Bemidji a poster child for LGA use
Gov. Tim Pawlenty picked the wrong city to make his stand on excessive use of Local Government Aid.
Beginning over a week ago on his weekly Friday morning radio show, the governor placed a shot across the bow intimating that Bemidji. "a government town," raised property taxes higher than he unallotted LGA, and that public employees here received raises and more benefits than the struggling private sector. Mayor Richard Lehmann eloquently responded to those charges, denying them all. But then the governor used his Friday radio show again last week to further explain his displeasure with Bemidji.
The city raised property taxes by millions of dollars -- 200 percent -- in the 2000s, while losing only hundreds of thousands of LGA. Further, the city's budget is half state aid or better, which he says is wrong. LGA should only go to the poorest and smallest of cities, and LGA should consist of no more than 30 percent of the city budget.
That may sound good to taxpayers who wouldn't pay a dime to help anyone else, but there's a reason state aid is such a large part of the city budget -- there is a lack of taxable property to provide the services necessary for a growing regional center. Besides being the county seat and having public buildings grace the north end of the downtown, the Bemidji State University campus is a huge non-taxable property. Very welcome, but nonetheless a tax freeloader. Add in the airport and North Country Regional Hospital (which is treated as a not-for-profit) and the generally low assessed values of properties here and no major industry, and the city is dealing with a huge hole when it comes to taxable properties.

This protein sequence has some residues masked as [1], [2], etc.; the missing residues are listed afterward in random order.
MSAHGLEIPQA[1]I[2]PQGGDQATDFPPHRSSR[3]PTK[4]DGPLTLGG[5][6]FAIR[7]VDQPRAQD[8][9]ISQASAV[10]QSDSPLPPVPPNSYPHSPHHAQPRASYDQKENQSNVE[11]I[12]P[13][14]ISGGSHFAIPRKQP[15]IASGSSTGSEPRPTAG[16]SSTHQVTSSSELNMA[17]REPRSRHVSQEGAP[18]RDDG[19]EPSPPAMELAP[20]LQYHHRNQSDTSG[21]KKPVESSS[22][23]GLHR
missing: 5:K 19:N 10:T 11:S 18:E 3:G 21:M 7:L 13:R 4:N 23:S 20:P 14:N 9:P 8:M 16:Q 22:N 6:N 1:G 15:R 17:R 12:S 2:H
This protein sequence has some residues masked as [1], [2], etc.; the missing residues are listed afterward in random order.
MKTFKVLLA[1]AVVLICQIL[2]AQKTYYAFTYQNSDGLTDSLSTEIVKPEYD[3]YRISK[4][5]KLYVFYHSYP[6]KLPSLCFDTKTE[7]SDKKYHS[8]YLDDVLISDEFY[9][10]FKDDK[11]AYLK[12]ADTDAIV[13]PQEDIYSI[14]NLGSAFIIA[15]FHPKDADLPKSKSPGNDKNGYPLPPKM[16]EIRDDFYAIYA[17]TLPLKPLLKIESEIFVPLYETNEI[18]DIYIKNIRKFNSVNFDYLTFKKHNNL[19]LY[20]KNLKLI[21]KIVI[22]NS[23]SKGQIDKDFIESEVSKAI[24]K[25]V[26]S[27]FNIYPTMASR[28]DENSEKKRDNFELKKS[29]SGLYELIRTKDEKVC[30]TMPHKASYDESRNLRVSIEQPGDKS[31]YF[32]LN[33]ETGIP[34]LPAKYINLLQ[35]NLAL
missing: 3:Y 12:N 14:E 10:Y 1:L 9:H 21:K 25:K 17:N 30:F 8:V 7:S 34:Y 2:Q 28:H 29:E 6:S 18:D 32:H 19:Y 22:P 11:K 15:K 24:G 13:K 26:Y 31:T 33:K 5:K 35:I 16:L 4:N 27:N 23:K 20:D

Also, wise or unwise, the City Council through most of the 1990s decided to hold the line on property taxes and not even account for inflation. Those days caught up, and that's the double-digit increases the governor sees now in the 2000s -- plus having to make up for lost LGA.
Bemidji is actually a poster child for the high level of LGA it should receive. The wealth lies in the surrounding townships, which Bemidji's taxes can't reach, but whose people regularly make use of city services and amenities. If anything, there should be special state aid sent to regional centers such as Bemidji that provide many more services than the city-between-the-borders population would demand in a non-regional city.
The governor is right to hunt out waste in LGA -- there are some cities that perhaps don't need it -- but to draw a broad swath across all cities and say they don't need it is wrong. He has spared the smallest cities from aid cuts, as they do need the support, but there are other cities that show signs of strain such as Bemidji.
No, Gov. Pawlenty, you picked the wrong city to use as an example. -- Bemidji Pioneer